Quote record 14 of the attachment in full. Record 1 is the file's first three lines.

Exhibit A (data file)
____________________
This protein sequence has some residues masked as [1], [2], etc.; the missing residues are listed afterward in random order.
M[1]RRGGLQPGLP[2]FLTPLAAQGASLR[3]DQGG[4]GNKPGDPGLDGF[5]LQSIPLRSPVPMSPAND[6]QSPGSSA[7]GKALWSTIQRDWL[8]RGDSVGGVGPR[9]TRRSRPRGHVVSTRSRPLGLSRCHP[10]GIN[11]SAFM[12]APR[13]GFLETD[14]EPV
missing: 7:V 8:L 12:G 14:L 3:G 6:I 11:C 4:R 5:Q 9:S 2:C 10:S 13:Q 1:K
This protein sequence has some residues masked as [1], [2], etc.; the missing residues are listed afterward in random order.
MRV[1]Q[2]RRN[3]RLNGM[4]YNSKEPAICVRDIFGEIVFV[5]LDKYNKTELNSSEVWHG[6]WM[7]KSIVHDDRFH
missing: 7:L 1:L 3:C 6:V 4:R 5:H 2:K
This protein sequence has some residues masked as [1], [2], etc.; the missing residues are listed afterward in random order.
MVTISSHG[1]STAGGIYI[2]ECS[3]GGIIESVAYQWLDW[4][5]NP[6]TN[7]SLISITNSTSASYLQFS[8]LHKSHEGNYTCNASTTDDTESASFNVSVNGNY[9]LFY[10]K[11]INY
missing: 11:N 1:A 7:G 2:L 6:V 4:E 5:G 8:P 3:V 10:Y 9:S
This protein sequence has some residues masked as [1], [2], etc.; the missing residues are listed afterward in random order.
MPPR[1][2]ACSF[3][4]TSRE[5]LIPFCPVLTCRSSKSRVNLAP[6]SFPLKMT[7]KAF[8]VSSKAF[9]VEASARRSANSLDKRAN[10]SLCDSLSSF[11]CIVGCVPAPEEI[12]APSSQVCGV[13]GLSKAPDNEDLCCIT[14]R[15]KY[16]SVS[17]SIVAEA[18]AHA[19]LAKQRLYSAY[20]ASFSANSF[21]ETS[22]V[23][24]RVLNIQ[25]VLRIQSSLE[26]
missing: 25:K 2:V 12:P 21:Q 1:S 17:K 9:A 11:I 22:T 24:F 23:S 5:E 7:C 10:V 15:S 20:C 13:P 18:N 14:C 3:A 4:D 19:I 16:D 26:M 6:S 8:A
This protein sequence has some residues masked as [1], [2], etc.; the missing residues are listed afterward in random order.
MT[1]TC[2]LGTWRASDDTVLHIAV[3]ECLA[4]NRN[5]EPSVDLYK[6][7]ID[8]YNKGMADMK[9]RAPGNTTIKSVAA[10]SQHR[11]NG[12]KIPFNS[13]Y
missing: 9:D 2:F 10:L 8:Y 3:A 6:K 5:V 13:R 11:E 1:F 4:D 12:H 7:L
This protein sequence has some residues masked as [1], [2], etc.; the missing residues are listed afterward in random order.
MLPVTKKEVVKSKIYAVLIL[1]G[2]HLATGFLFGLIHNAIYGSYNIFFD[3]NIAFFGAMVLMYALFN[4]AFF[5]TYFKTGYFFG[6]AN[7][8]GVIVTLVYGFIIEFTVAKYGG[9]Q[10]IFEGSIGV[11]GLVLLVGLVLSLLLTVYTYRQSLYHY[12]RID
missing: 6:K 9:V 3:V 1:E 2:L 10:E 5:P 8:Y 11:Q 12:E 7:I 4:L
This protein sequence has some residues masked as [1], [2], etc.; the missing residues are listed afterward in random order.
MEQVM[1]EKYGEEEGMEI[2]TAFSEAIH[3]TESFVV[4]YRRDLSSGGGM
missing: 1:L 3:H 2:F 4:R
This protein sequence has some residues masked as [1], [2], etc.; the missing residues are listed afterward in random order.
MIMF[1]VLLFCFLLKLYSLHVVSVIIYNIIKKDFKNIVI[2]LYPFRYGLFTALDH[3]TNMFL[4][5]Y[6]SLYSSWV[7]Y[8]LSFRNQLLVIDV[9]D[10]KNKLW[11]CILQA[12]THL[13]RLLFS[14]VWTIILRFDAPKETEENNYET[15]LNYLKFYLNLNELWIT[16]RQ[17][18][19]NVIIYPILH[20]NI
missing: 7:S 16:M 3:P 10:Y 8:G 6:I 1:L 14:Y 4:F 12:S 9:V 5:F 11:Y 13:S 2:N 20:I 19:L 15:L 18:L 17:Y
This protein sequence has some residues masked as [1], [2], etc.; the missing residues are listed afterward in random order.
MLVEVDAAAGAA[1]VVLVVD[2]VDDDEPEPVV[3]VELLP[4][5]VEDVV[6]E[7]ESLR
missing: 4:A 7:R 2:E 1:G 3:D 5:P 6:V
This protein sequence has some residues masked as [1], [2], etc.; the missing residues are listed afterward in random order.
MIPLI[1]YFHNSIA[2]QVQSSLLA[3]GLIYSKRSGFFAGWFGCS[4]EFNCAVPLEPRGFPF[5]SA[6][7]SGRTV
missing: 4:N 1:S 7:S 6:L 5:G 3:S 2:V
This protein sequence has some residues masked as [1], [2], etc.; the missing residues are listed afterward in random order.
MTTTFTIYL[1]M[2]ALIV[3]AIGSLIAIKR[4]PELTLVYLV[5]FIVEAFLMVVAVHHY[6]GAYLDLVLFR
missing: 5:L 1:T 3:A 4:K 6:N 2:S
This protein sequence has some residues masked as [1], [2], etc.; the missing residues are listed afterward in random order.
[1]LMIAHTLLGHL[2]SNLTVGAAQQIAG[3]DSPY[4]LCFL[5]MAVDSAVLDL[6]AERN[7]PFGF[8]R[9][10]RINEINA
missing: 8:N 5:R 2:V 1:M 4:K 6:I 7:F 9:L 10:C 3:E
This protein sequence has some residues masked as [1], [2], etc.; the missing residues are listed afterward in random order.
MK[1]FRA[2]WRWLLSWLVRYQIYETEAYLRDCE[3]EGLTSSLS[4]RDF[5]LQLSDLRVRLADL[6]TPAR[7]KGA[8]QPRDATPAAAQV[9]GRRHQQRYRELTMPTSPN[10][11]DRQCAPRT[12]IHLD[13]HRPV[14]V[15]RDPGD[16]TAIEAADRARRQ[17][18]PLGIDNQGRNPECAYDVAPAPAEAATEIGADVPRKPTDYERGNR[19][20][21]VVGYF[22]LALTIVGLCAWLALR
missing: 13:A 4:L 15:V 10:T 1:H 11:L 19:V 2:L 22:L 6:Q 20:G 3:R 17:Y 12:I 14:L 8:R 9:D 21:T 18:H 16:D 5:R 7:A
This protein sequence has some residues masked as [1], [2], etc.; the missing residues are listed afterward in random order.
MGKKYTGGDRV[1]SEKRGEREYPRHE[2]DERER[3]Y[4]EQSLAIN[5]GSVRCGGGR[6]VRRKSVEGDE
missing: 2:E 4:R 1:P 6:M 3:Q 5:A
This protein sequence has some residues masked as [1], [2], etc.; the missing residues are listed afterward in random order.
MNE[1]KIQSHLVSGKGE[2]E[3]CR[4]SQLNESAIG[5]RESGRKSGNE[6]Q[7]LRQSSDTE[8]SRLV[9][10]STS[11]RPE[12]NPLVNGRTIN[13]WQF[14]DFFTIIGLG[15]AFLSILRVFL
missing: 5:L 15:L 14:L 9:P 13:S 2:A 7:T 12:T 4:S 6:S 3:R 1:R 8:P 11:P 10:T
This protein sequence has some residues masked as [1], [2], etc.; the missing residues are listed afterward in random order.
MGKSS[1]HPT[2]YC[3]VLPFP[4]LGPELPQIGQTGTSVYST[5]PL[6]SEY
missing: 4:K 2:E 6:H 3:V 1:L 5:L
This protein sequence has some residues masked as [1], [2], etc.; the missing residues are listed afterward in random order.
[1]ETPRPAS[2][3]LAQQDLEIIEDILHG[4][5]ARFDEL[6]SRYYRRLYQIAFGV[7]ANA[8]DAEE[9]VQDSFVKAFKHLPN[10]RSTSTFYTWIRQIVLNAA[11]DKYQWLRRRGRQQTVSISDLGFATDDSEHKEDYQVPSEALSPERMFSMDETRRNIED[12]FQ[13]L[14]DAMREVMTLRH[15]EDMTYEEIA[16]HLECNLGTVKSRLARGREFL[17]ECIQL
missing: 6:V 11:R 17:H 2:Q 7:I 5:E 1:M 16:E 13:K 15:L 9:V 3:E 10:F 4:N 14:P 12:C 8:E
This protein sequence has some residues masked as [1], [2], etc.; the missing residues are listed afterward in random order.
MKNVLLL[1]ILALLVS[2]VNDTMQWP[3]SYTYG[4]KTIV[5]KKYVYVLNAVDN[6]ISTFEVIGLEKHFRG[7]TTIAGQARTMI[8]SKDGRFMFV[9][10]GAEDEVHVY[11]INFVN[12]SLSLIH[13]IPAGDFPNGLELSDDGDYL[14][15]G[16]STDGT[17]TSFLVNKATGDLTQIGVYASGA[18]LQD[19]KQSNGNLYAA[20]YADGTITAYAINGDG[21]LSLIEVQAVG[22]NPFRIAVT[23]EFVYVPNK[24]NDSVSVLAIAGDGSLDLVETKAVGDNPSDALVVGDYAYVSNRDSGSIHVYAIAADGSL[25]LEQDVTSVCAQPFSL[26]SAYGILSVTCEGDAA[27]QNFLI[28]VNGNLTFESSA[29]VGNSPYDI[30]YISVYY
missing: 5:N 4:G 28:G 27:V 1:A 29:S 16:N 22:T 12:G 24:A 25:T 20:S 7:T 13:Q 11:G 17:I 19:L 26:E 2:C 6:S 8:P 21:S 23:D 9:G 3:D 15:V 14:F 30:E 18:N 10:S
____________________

This protein sequence has some residues masked as [1], [2], etc.; the missing residues are listed afterward in random order.
MGKKYTGGDRV[1]SEKRGEREYPRHE[2]DERER[3]Y[4]EQSLAIN[5]GSVRCGGGR[6]VRRKSVEGDE
missing: 2:E 4:R 1:P 6:M 3:Q 5:A